“You are so busy with work and you don’t care about me”

“We don’t spend any time together because you don’t love me like you did in the past”

The challenge is that these statements are expressed from intense emotions. Emotions felt are loneliness, feeling unloved, longing, and fear. The intensity of our emotions felt deep inside us is behind the words we use. However, the statements in my example are accusations and most people react defensively when on the receiving end of an accusation.

Expressing emotions would look like this:

“I miss your touch and that hurts me”

“I feel uncared for when you are so busy at work”

“I feel unloved and miss you”

Why does expressing emotion create a bigger challenge for us? The expression of emotions requires vulnerability. It’s far easier to make the accusation, “You have not been affectionate lately” because if your partner reacts defensively it hurts less than when you express your pain from a place of vulnerability such as “I know you’ve been working hard, I miss your affection and that hurts me”. If your partner responds with “Well, you haven’t been enjoyable to be with lately”, while it still hurts, it hurts less when we are in an accusatory posture as opposed to a vulnerable one.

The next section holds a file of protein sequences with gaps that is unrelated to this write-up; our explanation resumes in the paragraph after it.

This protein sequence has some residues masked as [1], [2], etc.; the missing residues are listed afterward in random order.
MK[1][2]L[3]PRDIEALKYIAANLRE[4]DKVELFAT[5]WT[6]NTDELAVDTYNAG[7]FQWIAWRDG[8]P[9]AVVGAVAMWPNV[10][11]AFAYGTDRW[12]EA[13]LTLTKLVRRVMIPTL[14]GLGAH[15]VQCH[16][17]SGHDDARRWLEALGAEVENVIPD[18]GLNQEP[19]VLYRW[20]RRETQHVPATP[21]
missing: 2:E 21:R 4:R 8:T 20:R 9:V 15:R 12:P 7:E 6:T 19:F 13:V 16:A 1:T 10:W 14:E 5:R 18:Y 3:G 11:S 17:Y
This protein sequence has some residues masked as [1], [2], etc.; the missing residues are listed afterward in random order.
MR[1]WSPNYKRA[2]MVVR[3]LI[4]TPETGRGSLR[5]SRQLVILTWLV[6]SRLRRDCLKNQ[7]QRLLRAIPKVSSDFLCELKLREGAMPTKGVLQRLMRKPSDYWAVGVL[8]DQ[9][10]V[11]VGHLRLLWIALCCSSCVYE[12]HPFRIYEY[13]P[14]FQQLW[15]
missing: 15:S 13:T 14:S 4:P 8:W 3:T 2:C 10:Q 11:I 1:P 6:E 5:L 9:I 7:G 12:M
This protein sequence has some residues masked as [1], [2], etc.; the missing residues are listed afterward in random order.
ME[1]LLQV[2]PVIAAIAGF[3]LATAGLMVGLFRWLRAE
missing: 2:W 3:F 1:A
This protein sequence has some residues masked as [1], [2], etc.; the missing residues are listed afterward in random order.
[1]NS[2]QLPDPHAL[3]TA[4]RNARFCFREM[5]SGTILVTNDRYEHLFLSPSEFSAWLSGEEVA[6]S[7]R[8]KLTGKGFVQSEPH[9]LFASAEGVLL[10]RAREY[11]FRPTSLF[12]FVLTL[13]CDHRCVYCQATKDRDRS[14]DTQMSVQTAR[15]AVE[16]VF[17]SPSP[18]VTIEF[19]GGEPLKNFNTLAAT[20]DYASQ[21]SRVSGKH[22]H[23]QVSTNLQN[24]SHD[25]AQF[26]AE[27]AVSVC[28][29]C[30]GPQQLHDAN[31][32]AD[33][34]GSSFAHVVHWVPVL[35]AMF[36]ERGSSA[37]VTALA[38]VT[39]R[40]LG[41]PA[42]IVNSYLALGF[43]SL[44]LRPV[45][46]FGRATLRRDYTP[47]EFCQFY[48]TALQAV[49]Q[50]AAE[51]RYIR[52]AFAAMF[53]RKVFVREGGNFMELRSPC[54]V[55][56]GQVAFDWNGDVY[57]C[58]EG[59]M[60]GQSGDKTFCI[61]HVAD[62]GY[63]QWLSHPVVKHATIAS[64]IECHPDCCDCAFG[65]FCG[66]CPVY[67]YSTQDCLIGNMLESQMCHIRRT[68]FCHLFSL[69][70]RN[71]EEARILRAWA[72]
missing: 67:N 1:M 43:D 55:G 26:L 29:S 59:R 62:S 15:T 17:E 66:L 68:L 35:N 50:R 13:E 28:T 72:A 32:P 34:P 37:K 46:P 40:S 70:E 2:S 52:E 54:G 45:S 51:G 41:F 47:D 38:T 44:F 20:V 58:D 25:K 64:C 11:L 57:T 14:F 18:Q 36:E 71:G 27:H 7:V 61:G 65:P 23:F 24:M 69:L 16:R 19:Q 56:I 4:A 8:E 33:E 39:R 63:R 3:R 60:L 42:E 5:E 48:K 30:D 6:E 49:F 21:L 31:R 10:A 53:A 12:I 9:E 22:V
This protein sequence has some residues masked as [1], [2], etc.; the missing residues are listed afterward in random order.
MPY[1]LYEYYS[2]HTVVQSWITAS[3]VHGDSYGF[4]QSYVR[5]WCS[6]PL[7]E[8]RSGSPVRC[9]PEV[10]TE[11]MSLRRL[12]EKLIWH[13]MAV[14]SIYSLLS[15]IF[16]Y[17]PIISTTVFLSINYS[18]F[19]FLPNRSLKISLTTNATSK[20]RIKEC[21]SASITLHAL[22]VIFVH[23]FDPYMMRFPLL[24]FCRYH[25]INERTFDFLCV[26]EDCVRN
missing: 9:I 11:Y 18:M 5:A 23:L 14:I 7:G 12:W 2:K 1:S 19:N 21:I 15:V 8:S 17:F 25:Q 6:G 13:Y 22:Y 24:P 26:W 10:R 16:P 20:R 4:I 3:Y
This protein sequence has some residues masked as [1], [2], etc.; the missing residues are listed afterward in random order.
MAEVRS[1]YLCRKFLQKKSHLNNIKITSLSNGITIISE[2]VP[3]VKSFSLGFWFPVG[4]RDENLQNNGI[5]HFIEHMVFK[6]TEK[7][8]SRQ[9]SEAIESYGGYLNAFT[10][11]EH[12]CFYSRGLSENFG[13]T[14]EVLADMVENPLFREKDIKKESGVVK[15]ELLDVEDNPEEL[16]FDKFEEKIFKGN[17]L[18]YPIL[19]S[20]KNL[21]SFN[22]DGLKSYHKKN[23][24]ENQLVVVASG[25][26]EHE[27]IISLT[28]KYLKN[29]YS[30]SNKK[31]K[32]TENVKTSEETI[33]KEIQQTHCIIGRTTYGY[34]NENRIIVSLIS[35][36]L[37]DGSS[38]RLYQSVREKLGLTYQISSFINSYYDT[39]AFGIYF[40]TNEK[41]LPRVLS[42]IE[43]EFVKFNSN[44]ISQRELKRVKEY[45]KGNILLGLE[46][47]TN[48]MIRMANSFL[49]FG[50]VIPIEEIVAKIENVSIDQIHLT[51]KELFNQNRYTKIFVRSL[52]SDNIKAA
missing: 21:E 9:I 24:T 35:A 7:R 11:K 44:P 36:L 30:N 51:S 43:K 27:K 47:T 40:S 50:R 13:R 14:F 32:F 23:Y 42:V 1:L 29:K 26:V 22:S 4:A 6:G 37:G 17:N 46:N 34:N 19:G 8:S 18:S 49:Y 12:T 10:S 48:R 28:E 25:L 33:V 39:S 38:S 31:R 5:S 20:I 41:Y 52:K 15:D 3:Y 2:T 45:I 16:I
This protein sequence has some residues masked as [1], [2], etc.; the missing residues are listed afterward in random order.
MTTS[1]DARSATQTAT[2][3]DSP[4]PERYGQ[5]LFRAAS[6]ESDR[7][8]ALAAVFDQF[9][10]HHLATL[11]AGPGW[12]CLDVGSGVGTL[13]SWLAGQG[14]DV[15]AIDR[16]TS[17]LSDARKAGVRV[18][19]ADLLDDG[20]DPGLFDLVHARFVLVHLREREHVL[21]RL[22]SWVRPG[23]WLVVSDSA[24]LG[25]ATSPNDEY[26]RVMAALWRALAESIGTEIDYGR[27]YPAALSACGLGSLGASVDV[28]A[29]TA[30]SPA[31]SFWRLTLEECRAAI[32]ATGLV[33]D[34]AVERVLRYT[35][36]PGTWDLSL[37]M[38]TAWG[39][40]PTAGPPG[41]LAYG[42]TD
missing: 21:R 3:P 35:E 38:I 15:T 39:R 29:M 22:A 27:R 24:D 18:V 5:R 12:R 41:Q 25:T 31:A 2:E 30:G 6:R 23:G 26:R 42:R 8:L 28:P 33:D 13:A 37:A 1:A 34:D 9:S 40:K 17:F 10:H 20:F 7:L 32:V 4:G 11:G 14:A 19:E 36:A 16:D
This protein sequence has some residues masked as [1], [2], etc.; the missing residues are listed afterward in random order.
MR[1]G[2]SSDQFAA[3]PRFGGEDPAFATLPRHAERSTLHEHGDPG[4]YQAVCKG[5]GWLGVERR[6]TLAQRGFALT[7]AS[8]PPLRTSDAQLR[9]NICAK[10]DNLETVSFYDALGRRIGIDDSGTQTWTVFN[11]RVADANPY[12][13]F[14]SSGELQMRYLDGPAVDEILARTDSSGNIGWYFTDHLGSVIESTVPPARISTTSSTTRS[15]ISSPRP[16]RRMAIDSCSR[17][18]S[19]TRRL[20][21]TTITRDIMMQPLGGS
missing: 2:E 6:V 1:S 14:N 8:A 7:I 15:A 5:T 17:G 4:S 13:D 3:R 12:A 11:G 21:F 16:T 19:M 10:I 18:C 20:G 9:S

What to do:

It is challenging to know how to approach our partner when we have concerns or hurts that we want to address with them. I have experienced many times in my relationship feeling fairly confident that I had given much thought and consideration about how I would approach my husband to ensure he would be receptive and open to my concerns. Well let me just say – it’s hard when good intentions fall flat!

That being said, it is important that we continue to give consideration to how we approach our partner. We don’t always know when we will bump into an emotional trigger or something else.